The lines are blurring between mass transit and sharing. Good for you.

For travelers such as Vicki Rosenzweig, there’s a bright line between mass transit — a bus, train or ferry — and ridesharing, carsharing and bikesharing.

“Uber isn’t public transit,” says Rosenzweig, an editor who lives in Arlington, Mass.

Or is it? Read more “The lines are blurring between mass transit and sharing. Good for you.”

Why doesn’t every car rental start like this?

If you’ve ever rented from a car sharing company, then you probably know that it’s almost nothing like a traditional car rental experience.

Case in point: Turo. You meet your host at a predetermined location, and the pre-rental ritual is a lot different from the one you may be used to with a traditional car rental company.

Different, as in better. Read more “Why doesn’t every car rental start like this?”

Sharing companies take over a share of the travel industry

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Instead of paying $18 a day to park at San Francisco International Airport last month, Daniel Denegre tried something new. He handed the keys to his Hyundai Accent to a start-up company called FlightCar, which offered “free” parking at an off-airport lot in Burlingame, Calif., and an opportunity to earn up to $20 a day by renting his vehicle to someone else.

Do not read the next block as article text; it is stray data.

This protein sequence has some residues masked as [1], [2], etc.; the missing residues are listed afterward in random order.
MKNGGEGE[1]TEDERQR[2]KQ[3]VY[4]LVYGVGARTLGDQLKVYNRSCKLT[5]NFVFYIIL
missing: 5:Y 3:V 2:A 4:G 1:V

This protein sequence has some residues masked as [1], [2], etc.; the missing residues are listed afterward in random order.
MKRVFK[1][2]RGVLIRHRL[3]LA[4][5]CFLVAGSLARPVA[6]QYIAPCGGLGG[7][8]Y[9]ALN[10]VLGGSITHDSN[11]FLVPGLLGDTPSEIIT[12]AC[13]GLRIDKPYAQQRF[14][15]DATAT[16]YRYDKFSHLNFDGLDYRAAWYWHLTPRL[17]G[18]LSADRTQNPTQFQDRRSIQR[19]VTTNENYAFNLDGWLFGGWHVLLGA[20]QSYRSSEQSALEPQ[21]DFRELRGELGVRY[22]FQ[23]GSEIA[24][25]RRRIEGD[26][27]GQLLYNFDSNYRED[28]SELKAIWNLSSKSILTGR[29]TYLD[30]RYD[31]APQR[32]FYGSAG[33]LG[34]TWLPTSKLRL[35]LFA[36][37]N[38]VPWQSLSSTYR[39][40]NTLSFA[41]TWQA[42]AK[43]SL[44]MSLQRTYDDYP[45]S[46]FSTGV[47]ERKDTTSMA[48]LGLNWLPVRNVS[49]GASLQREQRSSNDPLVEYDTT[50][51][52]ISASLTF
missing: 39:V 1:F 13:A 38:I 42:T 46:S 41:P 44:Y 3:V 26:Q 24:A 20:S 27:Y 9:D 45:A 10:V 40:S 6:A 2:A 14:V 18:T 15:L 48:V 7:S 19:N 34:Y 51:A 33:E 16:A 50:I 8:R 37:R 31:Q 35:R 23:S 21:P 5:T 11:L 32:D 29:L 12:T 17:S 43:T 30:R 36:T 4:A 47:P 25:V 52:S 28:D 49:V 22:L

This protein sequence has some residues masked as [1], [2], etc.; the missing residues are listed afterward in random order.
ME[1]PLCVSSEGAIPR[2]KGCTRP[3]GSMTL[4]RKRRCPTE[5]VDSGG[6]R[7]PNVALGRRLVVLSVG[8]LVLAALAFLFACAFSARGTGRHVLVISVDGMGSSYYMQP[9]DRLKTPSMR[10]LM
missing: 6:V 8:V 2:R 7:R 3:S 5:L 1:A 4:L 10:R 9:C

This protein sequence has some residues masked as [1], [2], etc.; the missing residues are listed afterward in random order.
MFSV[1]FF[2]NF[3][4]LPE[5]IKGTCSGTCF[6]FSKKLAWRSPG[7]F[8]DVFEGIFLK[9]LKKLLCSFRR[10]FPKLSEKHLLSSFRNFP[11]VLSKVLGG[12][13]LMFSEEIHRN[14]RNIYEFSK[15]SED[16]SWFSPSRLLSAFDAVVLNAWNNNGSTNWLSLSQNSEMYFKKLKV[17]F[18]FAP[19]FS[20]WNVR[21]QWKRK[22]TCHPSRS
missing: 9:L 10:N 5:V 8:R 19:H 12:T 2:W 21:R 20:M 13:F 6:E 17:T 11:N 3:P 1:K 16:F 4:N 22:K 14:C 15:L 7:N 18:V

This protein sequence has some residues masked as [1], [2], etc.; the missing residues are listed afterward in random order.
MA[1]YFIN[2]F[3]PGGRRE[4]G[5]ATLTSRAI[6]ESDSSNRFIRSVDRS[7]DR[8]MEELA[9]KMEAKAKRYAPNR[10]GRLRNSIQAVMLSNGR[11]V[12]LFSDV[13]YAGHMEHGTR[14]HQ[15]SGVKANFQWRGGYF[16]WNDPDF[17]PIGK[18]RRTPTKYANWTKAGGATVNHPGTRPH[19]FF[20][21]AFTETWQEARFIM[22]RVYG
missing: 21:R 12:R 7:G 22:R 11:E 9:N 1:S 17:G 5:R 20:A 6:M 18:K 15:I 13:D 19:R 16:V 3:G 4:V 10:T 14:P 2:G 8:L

“If I can find a way to reduce the burden of leaving my car at the airport and make it profitable, I’m game,” says Denegre, an independent film producer from San Francisco. Even though no one rented his car, he didn’t pay a dime to park. “To me, the convenience is amazing.”

But city officials have another word for it: illegal. In a lawsuit filed earlier this year, the San Francisco city attorney’s office said that FlightCar is running an “unlawful and unfair operation.” It says that the company, which is part rental-car company, part parking-lot catering operation, lacks the necessary permits to do business at the airport.
Read more “Sharing companies take over a share of the travel industry”